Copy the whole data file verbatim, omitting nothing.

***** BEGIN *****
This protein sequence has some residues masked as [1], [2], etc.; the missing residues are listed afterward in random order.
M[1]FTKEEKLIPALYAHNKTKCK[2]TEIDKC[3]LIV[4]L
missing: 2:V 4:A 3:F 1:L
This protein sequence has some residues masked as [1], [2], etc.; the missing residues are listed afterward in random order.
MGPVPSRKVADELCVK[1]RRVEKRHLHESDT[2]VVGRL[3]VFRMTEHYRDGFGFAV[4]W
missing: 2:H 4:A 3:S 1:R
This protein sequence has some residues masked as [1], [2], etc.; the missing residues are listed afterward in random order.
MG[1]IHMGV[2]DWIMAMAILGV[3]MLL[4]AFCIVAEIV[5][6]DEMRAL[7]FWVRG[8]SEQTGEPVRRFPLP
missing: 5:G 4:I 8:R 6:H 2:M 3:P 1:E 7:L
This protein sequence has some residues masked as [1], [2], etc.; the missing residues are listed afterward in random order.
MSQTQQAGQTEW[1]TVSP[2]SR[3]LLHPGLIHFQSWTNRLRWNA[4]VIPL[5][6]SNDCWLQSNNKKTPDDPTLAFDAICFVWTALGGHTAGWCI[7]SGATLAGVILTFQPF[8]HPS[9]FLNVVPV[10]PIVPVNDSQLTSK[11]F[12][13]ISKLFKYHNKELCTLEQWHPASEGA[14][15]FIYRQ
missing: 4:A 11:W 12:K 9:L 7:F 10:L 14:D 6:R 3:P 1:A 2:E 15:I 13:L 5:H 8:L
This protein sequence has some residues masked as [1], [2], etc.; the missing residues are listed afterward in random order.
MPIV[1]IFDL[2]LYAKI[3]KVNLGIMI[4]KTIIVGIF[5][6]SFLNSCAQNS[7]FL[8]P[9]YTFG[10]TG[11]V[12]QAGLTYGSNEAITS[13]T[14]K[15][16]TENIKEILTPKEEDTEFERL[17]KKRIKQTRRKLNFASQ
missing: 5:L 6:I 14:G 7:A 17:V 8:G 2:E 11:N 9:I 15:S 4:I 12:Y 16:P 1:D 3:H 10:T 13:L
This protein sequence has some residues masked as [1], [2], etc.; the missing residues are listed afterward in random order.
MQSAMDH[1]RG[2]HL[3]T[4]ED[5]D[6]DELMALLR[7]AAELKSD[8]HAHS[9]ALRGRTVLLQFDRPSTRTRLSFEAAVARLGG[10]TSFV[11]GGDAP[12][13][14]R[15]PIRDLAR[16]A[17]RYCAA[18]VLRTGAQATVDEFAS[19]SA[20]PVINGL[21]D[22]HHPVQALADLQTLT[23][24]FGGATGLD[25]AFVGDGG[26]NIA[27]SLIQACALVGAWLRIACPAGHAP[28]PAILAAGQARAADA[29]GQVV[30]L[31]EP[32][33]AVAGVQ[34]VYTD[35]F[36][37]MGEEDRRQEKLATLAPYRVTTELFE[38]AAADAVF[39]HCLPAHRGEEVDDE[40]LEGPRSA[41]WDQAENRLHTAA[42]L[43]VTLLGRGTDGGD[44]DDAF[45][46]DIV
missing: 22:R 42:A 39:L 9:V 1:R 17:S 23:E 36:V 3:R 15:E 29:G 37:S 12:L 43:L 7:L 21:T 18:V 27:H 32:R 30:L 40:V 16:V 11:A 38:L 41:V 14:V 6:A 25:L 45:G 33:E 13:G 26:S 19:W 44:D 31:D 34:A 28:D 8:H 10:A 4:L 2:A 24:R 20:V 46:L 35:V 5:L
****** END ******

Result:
This protein sequence has some residues masked as [1], [2], etc.; the missing residues are listed afterward in random order.
M[1]FTKEEKLIPALYAHNKTKCK[2]TEIDKC[3]LIV[4]L
missing: 2:V 4:A 3:F 1:L
This protein sequence has some residues masked as [1], [2], etc.; the missing residues are listed afterward in random order.
MGPVPSRKVADELCVK[1]RRVEKRHLHESDT[2]VVGRL[3]VFRMTEHYRDGFGFAV[4]W
missing: 2:H 4:A 3:S 1:R
This protein sequence has some residues masked as [1], [2], etc.; the missing residues are listed afterward in random order.
MG[1]IHMGV[2]DWIMAMAILGV[3]MLL[4]AFCIVAEIV[5][6]DEMRAL[7]FWVRG[8]SEQTGEPVRRFPLP
missing: 5:G 4:I 8:R 6:H 2:M 3:P 1:E 7:L
This protein sequence has some residues masked as [1], [2], etc.; the missing residues are listed afterward in random order.
MSQTQQAGQTEW[1]TVSP[2]SR[3]LLHPGLIHFQSWTNRLRWNA[4]VIPL[5][6]SNDCWLQSNNKKTPDDPTLAFDAICFVWTALGGHTAGWCI[7]SGATLAGVILTFQPF[8]HPS[9]FLNVVPV[10]PIVPVNDSQLTSK[11]F[12][13]ISKLFKYHNKELCTLEQWHPASEGA[14][15]FIYRQ
missing: 4:A 11:W 12:K 9:L 7:F 10:L 14:D 6:R 3:P 1:A 2:E 15:I 13:L 5:H 8:L
This protein sequence has some residues masked as [1], [2], etc.; the missing residues are listed afterward in random order.
MPIV[1]IFDL[2]LYAKI[3]KVNLGIMI[4]KTIIVGIF[5][6]SFLNSCAQNS[7]FL[8]P[9]YTFG[10]TG[11]V[12]QAGLTYGSNEAITS[13]T[14]K[15][16]TENIKEILTPKEEDTEFERL[17]KKRIKQTRRKLNFASQ
missing: 5:L 6:I 14:G 7:A 17:V 8:G 2:E 11:N 9:I 15:S 4:I 12:Y 16:P 1:D 3:H 10:T 13:L
This protein sequence has some residues masked as [1], [2], etc.; the missing residues are listed afterward in random order.
MQSAMDH[1]RG[2]HL[3]T[4]ED[5]D[6]DELMALLR[7]AAELKSD[8]HAHS[9]ALRGRTVLLQFDRPSTRTRLSFEAAVARLGG[10]TSFV[11]GGDAP[12][13][14]R[15]PIRDLAR[16]A[17]RYCAA[18]VLRTGAQATVDEFAS[19]SA[20]PVINGL[21]D[22]HHPVQALADLQTLT[23][24]FGGATGLD[25]AFVGDGG[26]NIA[27]SLIQACALVGAWLRIACPAGHAP[28]PAILAAGQARAADA[29]GQVV[30]L[31]EP[32][33]AVAGVQ[34]VYTD[35]F[36][37]MGEEDRRQEKLATLAPYRVTTELFE[38]AAADAVF[39]HCLPAHRGEEVDDE[40]LEGPRSA[41]WDQAENRLHTAA[42]L[43]VTLLGRGTDGGD[44]DDAF[45][46]DIV
missing: 22:R 42:A 39:L 9:V 1:R 17:S 23:E 36:V 3:R 15:E 29:G 37:S 12:L 43:L 7:L 21:T 18:V 27:H 32:R 30:L 40:V 16:V 11:A 38:L 41:V 14:V 6:A 25:L 45:G 33:E 13:G 26:S 19:W 44:D 31:D 34:A 28:D 8:H 10:A 4:L 2:A 24:R 20:V 46:L 35:V 5:L